Post-traumatic stress disorder (PTSD) and post-traumatic stress injury (PTSI) are often used interchangeably, but they are quite different. PTSI is an injury that can occur after someone experiences a traumatic event. These physical injuries are typically extensive and traumatic to the person.
While PTSD is a mental health condition that can develop after someone experiences or witnesses a traumatic event. Still, PTSI, the two can present similar symptoms and be addressed using the same treatment options.
What is PTSD?
PTSD, or post-traumatic stress disorder, is a mental health condition that can be triggered by a terrifying event. It often occurs after witnessing or experiencing a natural disaster, serious accident, terrorist attack, violent crime, or war.
People with PTSD may have trouble functioning in their everyday lives and feel tense or on edge. They may also have flashbacks, nightmares, and intrusive thoughts about the traumatic event. PTSD can be debilitating, but there are treatments available that can help people manage their symptoms.
What is PTSI?
Post-traumatic stress injury (PTSI) is a relatively common mental health condition. PTSI can develop in response to exposure to a potentially traumatic event. However, PTSI is slightly different from PTSD, which is discussed more frequently. PTSI can manifest as a range of problems.
These include full-fledged mental disorders like PTSD. Along with other mental health conditions that may not meet the diagnostic criteria for PTSD. However, they still interfere with daily functioning in social, work, or family activities.
One of the key goals of PTSI treatment is to reduce the stigma often associated with the “disorder” in PTSD. Proponents of the name change argue that people are more likely to accept their condition and treatment under the new name. This is because when they know it’s an injury instead of a disorder, it lessens the stigma. That’s partly because a disorder can feel like a weakness and is usually unrelatable.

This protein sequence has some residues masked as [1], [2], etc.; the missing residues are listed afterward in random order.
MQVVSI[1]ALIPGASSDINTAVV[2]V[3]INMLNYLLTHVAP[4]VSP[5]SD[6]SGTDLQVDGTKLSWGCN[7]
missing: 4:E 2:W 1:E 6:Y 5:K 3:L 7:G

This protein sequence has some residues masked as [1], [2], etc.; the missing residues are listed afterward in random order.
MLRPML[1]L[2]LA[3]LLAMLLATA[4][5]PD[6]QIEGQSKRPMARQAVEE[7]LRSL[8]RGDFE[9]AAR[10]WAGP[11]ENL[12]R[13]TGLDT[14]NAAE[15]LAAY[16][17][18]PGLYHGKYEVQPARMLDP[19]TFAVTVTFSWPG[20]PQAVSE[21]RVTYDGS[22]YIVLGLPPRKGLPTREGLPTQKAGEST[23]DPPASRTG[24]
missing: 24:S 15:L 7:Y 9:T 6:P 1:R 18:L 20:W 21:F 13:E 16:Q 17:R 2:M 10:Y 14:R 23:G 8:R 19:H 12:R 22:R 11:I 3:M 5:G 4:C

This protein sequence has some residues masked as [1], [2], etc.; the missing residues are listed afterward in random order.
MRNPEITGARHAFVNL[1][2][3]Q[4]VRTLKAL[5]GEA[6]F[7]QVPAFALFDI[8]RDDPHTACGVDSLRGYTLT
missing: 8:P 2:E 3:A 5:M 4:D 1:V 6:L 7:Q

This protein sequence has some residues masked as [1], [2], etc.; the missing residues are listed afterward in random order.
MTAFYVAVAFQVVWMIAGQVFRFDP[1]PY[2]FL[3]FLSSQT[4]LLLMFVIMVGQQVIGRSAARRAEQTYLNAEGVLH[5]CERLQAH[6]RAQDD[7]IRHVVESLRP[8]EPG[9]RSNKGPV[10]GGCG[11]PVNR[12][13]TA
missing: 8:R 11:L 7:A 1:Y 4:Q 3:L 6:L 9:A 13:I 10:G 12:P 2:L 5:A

PTSI vs. PTSD
PTSD and PTSI are used as synonyms for each other because both conditions present similar symptoms. The difference between PTSD and PTSI boils down to what caused the symptoms. PTSD is a mental disorder, whereas PTSI is a biological injury. According to researchers, some changes in the nervous system influence the development and maintenance of PTSI.
Some experts argue that changing the name from PTSD to PTSI will alter how people perceive the condition. This is especially true since there is a stigma attached to PTSD.
The stigma can be attributed internally or externally. Internal stigma can come from a person’s personal beliefs about the conditions. While external stigma can come from public or outside perception of the conditions.
Symptoms of PTSI/PTSD
Individuals who have experienced a traumatic event may suffer from a range of psychological symptoms, including:
- Intrusive thoughts. These are usually vividly-replayed memories of the traumatic event that can intrude into a person’s consciousness. These memories can occur at any time, often causing immense distress.
- Avoidance of triggers. To avoid these painful memories, people with PTSD may try to avoid anything that could act as a trigger. Triggers can include certain places, people, or activities. Unfortunately, this can lead to a feeling of isolation and loneliness.
- Negative thoughts. Many people with PTSD also develop negative thinking patterns. These patterns may include believing that they are worthless or that the world is dangerous. This can lead to feelings of paranoia and anxiety.
- Hyperarousal. This refers to a state of heightened arousal in which a person is constantly on guard, feeling jumpy and easily startled.